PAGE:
Perhaps the most surprising thing about online therapy services like Donijka’s is the client base. There may be the assumption that therapy online is the exclusive domain of tech-savvy millennials, but that is not the case. ‘The demographic is actually quite mixed’ explains Donijka ‘you would have younger people who are more familiar and comfortable with talking online as a medium. But there is also an older population - who perhaps do not want to go to somewhere local, who have grown up in the village all their life and do not want to go to the local counselling centre, where they feel that everybody will know. So we have had people in their 70s dealing with us on Skype’.
‘We also have many clients that are working long hours, or may be carers, or people with families who find it difficult to get the time to physically visit a therapist. Our service runs from 6am until 10pm so I would have clients with small children who would have their session done in the morning before their children get up’.

Given the mass emigration that Ireland has seen in recent years, it is less surprising to hear that many clients are from the new generation of Irish diaspora spread across the globe. ‘People want to work with someone who gets them’ says Donijka, ‘we would have people in Saudi Arabia or Japan, where the culture is very different and the language is very different. And people are leaving Ireland for different reasons. It isn’t necessarily all about adventure, it is about financial necessity’.

‘A lot of these people are leaving with a mixed bag of emotions, and who can they connect in with when they are struggling? Do they connect in with people who perhaps did not want them to go anyway? Often clients will say that they do not want to worry or burden their family and friends back home – after having the leaving do, even admitting that they are having difficulty adjusting to their new life can be tough’.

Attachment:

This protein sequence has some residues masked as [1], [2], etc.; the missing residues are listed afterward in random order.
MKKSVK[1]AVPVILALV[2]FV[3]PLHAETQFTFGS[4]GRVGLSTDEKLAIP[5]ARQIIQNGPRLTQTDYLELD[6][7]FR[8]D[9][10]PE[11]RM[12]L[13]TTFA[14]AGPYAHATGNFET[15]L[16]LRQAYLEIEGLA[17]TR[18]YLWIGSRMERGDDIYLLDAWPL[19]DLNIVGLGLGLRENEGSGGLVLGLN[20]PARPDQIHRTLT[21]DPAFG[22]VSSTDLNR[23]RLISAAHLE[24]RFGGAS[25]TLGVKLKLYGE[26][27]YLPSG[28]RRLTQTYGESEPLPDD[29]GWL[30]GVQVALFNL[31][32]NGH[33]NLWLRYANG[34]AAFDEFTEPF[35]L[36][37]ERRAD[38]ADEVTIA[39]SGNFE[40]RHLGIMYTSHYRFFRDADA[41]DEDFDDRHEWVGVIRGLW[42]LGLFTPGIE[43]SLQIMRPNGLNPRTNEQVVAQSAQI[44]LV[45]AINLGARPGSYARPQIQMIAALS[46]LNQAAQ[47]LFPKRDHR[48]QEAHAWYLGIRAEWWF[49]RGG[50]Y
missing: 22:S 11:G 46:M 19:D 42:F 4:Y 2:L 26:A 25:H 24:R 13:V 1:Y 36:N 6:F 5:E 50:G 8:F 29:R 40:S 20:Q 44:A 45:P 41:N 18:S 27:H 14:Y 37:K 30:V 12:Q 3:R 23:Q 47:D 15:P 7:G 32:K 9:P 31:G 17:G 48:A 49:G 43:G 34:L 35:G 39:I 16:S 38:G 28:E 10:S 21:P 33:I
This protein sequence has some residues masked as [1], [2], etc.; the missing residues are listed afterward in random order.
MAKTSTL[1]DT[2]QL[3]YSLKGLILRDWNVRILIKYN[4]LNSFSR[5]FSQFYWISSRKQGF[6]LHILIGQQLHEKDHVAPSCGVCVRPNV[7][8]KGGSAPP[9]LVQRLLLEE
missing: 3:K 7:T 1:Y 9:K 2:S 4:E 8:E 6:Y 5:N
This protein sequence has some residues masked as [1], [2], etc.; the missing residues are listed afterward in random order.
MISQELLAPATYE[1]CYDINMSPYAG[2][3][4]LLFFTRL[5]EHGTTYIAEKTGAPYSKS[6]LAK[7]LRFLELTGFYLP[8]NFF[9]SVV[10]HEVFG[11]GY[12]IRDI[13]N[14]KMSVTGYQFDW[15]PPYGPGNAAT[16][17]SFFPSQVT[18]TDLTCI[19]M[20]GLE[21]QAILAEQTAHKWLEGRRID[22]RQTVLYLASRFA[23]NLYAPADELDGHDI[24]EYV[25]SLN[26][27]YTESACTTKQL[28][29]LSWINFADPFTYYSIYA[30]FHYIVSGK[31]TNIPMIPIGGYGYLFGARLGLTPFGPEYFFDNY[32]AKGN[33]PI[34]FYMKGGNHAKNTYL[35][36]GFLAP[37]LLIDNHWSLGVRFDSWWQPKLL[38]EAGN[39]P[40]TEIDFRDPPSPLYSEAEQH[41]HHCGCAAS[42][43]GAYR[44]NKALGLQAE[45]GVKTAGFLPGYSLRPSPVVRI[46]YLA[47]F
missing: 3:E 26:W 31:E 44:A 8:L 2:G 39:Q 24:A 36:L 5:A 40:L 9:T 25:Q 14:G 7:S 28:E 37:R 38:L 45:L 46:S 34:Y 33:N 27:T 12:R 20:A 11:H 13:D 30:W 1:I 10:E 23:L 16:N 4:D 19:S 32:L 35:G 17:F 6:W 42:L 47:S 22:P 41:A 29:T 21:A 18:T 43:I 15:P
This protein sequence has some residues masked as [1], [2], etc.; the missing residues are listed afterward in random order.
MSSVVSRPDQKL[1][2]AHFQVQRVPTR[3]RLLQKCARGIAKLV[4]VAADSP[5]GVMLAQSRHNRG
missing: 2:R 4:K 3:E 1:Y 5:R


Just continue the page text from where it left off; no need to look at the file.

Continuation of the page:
While Donijka sees online therapy as a stepping stone, it seems that it can in some cases, expedite the depth of the relationship between the therapist and client. ‘For the client, sometimes it just needs to spill out… and if they are in their own comfortable surrounds, the barriers can sometimes come down quicker. We all wear masks to go outside into the world - but with online therapy the client is often talking to you from their home - so in a sense you are really getting a chance to enter their world’.

As we continue into an increasingly digital world, it would seem that our online interactions can be just as complex and diverse as our relationships in the offline world. ‘I think that not only is there a place for it, I think that there is a real need for it’ says Donijka. ‘We can talk about what is ideal – which is face-to-face therapy – but we do not live in an ideal world. And if we are waiting for the world to be ideal so that people can come for counselling, then we are really missing what the purpose of counselling is - which is meeting people where they are at’.

About the author: 

Donijka holds a BSc in honours psychology and a post graduate diploma in counselling and psychotherapy. In addition, Donijka also has experience within the field of online support, through her previous voluntary work with an Irish based suicide prevention website. Donijka runs her own private practice in Castlerea Co. Roscommon and is also a group facilitator for mindfulness courses and workshops in her local area.